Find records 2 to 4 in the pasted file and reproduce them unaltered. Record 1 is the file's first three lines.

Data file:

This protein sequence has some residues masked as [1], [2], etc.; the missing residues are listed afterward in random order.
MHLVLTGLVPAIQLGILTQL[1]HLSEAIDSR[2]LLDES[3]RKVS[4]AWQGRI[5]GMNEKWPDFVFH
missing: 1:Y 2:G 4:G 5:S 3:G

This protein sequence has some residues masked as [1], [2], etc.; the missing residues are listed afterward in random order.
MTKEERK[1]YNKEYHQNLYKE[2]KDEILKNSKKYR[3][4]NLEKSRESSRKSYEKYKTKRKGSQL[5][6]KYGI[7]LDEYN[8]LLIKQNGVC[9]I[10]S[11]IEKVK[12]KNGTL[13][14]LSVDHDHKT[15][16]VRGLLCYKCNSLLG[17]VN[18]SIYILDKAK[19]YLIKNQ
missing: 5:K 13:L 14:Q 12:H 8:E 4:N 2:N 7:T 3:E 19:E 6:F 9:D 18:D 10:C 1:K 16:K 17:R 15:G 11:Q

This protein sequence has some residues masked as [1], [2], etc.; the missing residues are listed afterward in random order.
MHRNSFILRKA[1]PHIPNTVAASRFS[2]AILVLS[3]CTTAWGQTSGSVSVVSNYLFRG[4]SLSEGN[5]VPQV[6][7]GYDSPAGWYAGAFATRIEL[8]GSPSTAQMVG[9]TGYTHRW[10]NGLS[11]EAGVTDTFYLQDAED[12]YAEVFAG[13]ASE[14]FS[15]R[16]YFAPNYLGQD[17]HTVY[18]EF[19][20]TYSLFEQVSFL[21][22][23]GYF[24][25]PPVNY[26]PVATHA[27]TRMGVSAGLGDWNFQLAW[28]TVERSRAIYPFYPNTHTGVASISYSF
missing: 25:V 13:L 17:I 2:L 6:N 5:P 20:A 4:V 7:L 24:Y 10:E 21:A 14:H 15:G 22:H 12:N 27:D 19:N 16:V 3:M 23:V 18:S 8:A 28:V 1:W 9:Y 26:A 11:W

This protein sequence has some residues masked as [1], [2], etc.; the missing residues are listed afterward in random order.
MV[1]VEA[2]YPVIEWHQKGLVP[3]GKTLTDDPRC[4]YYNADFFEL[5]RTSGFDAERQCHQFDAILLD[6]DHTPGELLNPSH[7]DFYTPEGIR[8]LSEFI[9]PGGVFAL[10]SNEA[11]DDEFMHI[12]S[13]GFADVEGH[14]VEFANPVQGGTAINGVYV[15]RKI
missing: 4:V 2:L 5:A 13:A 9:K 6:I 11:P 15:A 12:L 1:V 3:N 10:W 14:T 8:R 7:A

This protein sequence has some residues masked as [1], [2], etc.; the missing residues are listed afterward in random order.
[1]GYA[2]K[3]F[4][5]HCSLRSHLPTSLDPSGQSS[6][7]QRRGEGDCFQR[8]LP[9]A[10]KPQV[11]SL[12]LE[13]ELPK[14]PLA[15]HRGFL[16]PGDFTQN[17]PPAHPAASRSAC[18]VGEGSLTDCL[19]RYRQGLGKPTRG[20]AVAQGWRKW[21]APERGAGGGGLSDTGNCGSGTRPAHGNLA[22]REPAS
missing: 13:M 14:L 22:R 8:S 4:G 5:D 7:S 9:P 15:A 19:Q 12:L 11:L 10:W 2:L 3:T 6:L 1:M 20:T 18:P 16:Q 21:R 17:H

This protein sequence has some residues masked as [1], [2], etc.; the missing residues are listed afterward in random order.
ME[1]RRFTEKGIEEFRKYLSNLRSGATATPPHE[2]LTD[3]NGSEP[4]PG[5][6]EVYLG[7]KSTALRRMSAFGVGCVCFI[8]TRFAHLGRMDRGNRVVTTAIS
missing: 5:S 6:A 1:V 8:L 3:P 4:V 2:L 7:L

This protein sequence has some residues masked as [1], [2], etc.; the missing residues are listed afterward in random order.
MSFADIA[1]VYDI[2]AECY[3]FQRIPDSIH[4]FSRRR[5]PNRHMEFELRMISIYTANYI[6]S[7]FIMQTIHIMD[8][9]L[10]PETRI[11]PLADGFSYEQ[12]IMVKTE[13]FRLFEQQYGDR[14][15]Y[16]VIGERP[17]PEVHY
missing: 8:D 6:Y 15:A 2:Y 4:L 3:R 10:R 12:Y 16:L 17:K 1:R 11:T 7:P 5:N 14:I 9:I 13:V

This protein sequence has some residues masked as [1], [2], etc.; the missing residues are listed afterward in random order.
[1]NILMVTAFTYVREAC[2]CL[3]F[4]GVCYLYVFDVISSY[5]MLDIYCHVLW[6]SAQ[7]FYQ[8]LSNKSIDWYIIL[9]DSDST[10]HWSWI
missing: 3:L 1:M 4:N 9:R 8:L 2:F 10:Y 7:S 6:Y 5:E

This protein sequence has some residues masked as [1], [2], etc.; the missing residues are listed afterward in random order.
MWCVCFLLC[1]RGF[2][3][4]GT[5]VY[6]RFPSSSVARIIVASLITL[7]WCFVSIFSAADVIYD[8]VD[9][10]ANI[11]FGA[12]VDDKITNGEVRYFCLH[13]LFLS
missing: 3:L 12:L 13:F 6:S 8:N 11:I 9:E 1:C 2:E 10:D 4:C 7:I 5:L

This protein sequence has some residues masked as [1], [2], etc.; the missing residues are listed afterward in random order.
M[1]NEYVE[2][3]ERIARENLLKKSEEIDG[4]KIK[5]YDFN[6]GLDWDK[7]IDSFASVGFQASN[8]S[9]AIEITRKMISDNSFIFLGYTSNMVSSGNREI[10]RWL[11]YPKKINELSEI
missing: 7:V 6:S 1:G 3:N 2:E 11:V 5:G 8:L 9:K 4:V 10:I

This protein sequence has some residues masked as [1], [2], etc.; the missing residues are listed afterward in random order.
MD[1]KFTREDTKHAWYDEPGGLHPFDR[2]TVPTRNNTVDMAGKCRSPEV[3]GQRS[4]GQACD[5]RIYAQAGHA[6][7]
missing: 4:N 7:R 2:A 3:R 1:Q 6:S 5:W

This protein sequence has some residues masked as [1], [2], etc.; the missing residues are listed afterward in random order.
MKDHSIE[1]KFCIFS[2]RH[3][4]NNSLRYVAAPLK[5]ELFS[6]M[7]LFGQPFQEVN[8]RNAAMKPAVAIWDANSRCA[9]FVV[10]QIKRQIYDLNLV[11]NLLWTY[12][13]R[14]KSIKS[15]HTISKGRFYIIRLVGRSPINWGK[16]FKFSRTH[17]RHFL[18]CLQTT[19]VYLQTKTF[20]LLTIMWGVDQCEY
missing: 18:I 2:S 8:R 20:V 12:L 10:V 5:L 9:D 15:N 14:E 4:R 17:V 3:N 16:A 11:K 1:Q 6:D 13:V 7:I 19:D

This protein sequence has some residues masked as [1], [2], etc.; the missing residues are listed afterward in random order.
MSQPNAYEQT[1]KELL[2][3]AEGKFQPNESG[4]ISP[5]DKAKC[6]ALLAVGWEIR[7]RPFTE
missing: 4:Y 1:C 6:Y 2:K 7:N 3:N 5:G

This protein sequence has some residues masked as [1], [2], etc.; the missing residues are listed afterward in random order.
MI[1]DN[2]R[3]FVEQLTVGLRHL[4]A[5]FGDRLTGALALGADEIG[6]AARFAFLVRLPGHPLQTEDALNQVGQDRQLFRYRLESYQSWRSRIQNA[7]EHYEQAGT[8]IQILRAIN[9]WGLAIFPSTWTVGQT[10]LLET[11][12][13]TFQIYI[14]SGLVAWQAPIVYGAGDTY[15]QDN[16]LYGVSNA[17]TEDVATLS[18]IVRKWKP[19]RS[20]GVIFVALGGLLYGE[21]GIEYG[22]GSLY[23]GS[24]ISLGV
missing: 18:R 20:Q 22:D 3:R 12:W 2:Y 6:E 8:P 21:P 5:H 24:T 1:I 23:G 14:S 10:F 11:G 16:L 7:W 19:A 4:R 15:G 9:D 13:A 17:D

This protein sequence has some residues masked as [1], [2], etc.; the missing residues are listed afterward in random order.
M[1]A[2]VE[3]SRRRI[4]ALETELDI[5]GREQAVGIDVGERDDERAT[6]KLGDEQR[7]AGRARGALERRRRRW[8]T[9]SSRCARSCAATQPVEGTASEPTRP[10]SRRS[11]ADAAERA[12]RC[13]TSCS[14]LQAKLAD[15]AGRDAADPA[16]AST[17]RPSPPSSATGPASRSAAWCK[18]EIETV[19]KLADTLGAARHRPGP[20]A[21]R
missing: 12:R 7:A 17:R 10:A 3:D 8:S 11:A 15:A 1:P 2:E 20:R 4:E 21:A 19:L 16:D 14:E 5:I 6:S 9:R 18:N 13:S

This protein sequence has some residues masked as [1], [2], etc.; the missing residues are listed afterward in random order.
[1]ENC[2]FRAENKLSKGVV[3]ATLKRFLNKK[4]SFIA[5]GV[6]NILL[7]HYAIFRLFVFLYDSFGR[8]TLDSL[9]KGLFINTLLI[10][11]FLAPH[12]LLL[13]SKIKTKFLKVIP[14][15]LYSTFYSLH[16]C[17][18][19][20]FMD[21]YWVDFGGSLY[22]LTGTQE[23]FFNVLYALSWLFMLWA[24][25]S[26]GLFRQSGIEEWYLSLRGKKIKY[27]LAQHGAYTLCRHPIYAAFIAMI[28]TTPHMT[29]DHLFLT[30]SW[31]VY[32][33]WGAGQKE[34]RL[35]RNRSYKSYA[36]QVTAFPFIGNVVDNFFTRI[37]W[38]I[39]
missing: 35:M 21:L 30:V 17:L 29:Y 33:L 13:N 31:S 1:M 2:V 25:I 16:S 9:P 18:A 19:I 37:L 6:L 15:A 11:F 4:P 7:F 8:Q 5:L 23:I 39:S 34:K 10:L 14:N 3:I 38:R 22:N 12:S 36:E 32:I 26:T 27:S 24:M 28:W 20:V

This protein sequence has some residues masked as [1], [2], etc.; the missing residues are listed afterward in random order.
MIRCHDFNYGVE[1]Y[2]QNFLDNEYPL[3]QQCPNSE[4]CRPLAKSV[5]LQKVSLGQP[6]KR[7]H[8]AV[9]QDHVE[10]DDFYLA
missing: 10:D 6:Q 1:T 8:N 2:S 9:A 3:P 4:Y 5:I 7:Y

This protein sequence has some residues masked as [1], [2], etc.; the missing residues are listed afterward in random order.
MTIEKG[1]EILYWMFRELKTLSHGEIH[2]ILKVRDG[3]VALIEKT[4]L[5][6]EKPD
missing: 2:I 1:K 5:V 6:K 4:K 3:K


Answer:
This protein sequence has some residues masked as [1], [2], etc.; the missing residues are listed afterward in random order.
MTKEERK[1]YNKEYHQNLYKE[2]KDEILKNSKKYR[3][4]NLEKSRESSRKSYEKYKTKRKGSQL[5][6]KYGI[7]LDEYN[8]LLIKQNGVC[9]I[10]S[11]IEKVK[12]KNGTL[13][14]LSVDHDHKT[15][16]VRGLLCYKCNSLLG[17]VN[18]SIYILDKAK[19]YLIKNQ
missing: 5:K 13:L 14:Q 12:H 8:E 4:N 2:N 7:T 3:E 19:E 6:F 9:D 18:D 10:C 1:K 16:K 17:R 15:G 11:Q

This protein sequence has some residues masked as [1], [2], etc.; the missing residues are listed afterward in random order.
MHRNSFILRKA[1]PHIPNTVAASRFS[2]AILVLS[3]CTTAWGQTSGSVSVVSNYLFRG[4]SLSEGN[5]VPQV[6][7]GYDSPAGWYAGAFATRIEL[8]GSPSTAQMVG[9]TGYTHRW[10]NGLS[11]EAGVTDTFYLQDAED[12]YAEVFAG[13]ASE[14]FS[15]R[16]YFAPNYLGQD[17]HTVY[18]EF[19][20]TYSLFEQVSFL[21][22][23]GYF[24][25]PPVNY[26]PVATHA[27]TRMGVSAGLGDWNFQLAW[28]TVERSRAIYPFYPNTHTGVASISYSF
missing: 25:V 13:L 17:I 2:L 6:N 5:P 20:A 4:V 7:L 24:Y 10:E 21:A 14:H 15:G 22:H 12:N 27:D 19:N 16:V 3:M 23:V 18:S 8:A 28:V 1:W 9:Y 26:A 11:W

This protein sequence has some residues masked as [1], [2], etc.; the missing residues are listed afterward in random order.
MV[1]VEA[2]YPVIEWHQKGLVP[3]GKTLTDDPRC[4]YYNADFFEL[5]RTSGFDAERQCHQFDAILLD[6]DHTPGELLNPSH[7]DFYTPEGIR[8]LSEFI[9]PGGVFAL[10]SNEA[11]DDEFMHI[12]S[13]GFADVEGH[14]VEFANPVQGGTAINGVYV[15]RKI
missing: 4:V 2:L 5:A 13:A 9:K 6:I 11:P 15:A 12:L 1:V 3:N 10:W 14:T 8:R 7:A